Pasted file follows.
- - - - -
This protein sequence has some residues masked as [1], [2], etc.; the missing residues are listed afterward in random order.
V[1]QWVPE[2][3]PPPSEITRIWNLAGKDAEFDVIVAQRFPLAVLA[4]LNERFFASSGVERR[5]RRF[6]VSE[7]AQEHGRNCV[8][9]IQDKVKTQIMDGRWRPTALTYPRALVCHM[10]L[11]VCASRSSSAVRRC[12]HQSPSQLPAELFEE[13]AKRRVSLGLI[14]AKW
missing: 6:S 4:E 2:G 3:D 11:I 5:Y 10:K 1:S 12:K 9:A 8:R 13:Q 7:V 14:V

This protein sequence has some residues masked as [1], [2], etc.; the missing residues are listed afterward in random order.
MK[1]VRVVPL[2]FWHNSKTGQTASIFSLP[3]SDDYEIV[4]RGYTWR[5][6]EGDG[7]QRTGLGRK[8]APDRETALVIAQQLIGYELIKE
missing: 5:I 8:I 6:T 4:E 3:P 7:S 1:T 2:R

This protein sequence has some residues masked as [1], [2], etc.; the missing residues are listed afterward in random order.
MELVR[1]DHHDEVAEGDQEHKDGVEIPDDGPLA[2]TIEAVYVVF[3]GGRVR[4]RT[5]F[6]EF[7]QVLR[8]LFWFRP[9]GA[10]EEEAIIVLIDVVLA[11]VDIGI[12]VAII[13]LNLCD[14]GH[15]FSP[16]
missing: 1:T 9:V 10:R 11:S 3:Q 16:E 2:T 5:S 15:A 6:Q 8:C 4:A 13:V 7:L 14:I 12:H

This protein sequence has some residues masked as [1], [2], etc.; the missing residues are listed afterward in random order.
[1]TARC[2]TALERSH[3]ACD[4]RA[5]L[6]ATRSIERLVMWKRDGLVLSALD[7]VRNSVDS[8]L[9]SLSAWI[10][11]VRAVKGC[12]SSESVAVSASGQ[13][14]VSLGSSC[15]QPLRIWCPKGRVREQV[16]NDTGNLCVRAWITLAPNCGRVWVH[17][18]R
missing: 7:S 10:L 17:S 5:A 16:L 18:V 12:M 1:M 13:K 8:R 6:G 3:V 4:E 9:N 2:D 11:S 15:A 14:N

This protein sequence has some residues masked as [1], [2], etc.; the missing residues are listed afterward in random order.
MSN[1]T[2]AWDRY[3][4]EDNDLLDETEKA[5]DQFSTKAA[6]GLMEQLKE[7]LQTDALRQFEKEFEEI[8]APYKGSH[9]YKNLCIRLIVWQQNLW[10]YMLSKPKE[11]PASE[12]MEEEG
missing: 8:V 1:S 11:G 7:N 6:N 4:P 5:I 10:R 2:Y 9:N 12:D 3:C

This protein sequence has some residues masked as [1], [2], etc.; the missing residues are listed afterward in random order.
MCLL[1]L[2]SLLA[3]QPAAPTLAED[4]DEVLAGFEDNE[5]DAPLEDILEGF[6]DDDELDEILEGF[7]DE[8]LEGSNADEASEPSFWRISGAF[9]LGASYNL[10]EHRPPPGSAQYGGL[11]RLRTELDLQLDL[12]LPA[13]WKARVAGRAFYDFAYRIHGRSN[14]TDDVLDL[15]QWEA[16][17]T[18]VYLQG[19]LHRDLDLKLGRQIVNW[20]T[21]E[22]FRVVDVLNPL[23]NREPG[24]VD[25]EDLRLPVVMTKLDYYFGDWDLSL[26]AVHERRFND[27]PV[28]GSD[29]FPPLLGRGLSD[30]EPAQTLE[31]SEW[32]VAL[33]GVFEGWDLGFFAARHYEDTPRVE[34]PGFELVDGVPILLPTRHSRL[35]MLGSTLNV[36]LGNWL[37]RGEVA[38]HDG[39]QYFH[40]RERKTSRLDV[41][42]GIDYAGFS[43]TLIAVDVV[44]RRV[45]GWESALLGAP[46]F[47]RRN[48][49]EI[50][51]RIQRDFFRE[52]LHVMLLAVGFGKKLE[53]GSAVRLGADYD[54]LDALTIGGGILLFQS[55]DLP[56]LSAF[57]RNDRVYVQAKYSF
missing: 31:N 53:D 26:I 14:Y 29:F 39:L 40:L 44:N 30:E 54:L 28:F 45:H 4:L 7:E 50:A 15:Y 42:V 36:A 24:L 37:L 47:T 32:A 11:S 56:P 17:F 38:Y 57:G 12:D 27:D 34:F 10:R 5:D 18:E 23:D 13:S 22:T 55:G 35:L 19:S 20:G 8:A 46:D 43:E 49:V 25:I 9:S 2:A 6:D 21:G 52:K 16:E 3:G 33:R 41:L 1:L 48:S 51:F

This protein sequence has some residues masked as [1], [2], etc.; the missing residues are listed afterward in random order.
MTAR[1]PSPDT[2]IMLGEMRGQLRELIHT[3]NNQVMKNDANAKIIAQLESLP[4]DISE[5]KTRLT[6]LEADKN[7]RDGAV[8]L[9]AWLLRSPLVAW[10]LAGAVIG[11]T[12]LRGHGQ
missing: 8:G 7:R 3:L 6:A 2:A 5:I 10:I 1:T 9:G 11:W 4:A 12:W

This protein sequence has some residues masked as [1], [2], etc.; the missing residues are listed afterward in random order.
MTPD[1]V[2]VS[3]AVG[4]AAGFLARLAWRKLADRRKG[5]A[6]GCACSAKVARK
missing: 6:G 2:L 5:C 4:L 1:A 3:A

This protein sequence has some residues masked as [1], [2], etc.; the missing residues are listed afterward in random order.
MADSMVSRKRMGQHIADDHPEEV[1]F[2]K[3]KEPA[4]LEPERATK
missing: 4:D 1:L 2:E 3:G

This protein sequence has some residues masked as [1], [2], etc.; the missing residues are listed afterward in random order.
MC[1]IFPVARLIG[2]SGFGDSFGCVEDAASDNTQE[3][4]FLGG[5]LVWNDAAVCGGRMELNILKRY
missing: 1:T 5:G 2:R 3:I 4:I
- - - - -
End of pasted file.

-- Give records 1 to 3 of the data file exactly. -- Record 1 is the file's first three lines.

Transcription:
This protein sequence has some residues masked as [1], [2], etc.; the missing residues are listed afterward in random order.
V[1]QWVPE[2][3]PPPSEITRIWNLAGKDAEFDVIVAQRFPLAVLA[4]LNERFFASSGVERR[5]RRF[6]VSE[7]AQEHGRNCV[8][9]IQDKVKTQIMDGRWRPTALTYPRALVCHM[10]L[11]VCASRSSSAVRRC[12]HQSPSQLPAELFEE[13]AKRRVSLGLI[14]AKW
missing: 6:S 4:E 2:G 3:D 11:I 5:Y 10:K 1:S 12:K 9:A 8:R 13:Q 7:V 14:V

This protein sequence has some residues masked as [1], [2], etc.; the missing residues are listed afterward in random order.
MK[1]VRVVPL[2]FWHNSKTGQTASIFSLP[3]SDDYEIV[4]RGYTWR[5][6]EGDG[7]QRTGLGRK[8]APDRETALVIAQQLIGYELIKE
missing: 5:I 8:I 6:T 4:E 3:P 7:S 1:T 2:R

This protein sequence has some residues masked as [1], [2], etc.; the missing residues are listed afterward in random order.
MELVR[1]DHHDEVAEGDQEHKDGVEIPDDGPLA[2]TIEAVYVVF[3]GGRVR[4]RT[5]F[6]EF[7]QVLR[8]LFWFRP[9]GA[10]EEEAIIVLIDVVLA[11]VDIGI[12]VAII[13]LNLCD[14]GH[15]FSP[16]
missing: 1:T 9:V 10:R 11:S 3:Q 16:E 2:T 5:S 15:A 6:Q 8:C 4:A 13:V 7:L 14:I 12:H